The most recent Bitcoin mining subsidy halving occurred officially one year ago today, on May 11, 2020. In recognition of the event, let’s take a look back at what has transpired in the Bitcoin market over the last year and a look forward to what it could have in store.
The Importance Of The Halving’s Quantitative Tightening
Following the record plunge across all asset classes during the global liquidity crises at the beginning of March 2020, record monetary and fiscal stimulus had bitcoin trading around the $8,000 level at the halving on May 11, 2020. Investors around the globe began to understand that they needed a place to seek refuge and insulate themselves from the unprecedented monetary expansion, and bitcoin undergoing a quantitative tightening event — whereby the supply issuance of new bitcoin is cut by 50% irrespective of the choice of any policy makers — was quite the contrast.
What Has Transpired Since The 2020 Halving
What has transpired since that Halving event was that investor sentiment around the record monetary expansion on the horizon has been proven to be correct. The Federal Reserve (and other major global central banks) continued to inject liquidity into the financial system to keep borrowing conditions loose, and this played a major role in the adoption of bitcoin as an alternative monetary asset that exists outside the system.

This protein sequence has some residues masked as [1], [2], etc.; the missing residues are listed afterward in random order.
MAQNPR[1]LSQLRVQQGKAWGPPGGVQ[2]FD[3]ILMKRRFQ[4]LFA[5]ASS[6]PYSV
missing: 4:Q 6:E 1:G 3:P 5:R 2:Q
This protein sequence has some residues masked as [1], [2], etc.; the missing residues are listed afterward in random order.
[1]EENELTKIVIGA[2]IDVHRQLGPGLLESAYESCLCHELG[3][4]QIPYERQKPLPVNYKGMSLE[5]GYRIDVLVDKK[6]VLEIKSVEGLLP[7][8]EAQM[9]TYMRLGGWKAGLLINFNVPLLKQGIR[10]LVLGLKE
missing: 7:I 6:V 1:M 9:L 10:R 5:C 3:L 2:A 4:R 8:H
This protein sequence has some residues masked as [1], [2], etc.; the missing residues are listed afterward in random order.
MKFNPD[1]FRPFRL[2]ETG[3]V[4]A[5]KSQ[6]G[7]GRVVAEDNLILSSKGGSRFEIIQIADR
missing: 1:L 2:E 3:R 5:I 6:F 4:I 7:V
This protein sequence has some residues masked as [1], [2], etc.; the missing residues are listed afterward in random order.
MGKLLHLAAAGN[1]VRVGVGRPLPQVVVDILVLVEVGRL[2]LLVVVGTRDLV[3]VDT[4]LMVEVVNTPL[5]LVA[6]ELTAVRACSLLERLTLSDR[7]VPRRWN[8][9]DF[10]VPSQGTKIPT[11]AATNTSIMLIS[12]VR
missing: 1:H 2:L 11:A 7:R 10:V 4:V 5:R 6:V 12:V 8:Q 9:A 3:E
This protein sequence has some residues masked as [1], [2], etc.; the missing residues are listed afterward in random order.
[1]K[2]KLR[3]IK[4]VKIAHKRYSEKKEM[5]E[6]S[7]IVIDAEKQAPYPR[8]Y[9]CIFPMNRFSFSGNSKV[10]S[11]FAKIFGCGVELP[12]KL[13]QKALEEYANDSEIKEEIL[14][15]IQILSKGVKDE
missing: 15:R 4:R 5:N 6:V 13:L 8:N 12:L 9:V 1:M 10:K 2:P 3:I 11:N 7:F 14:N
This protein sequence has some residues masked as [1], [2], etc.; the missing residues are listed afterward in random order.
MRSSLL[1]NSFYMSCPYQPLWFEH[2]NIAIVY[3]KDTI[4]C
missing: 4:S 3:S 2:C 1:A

At the time of writing, bitcoin has gained 533% since the halving event, as the supply and demand dynamics of a surge in demand coupled with an inelastic (and 50% reduced) supply issuance caused the price of the asset to skyrocket above a $1 trillion market cap.
Before the Halving event, legendary Wall Street manager Paul Tudor Jones published a report titled “The Great Monetary Inflation,” in which he outlined his beliefs about the incumbent monetary system and the path that it was headed on going forward, and why he believed Bitcoin was the “fastest horse.”
Shortly thereafter, in what will be remembered as a watershed moment in the ascent of Bitcoin, MicroStrategy, led by now prominent Bitcoin proponent Michael Saylor, announced that it was adopting bitcoin as a treasury reserve asset.
In what has since become an increasingly accepted view, Saylor and MicroStrategy decided that CPI was not an accurate measure of inflation and rather decided to use M2 monetary base as a measure for the inflation rate.
“Once the real yield on our treasury got to more than negative 10%, we realized that everything we are doing on P&L is irrelevant,” Saylor said. “We really felt we were on a $500 million melting ice cube.”
Are Future Halvings Priced In?
Leading up to the Halving last year, many in the Bitcoin community and more broadly in the financial system were debating whether the Halving was “priced in,” as the event is known well into the future. While I won't delve into my personal opinion on the debate, due to the nuance and all of the exogenous variables and factors that play into the price of bitcoin, it is extremely fascinating that price seems to be tracking the stock-to-flow model that was first introduced by the pseudonymous Twitter account Plan B back in March 2019.
Are future Halvings priced in? Who knows? But what is known is that with the 2024 Halving just 156,872 blocks away, it might be a good idea to front-run the event...
Remember, if you’re not long bitcoin, you’re short. Happy one year post Halving!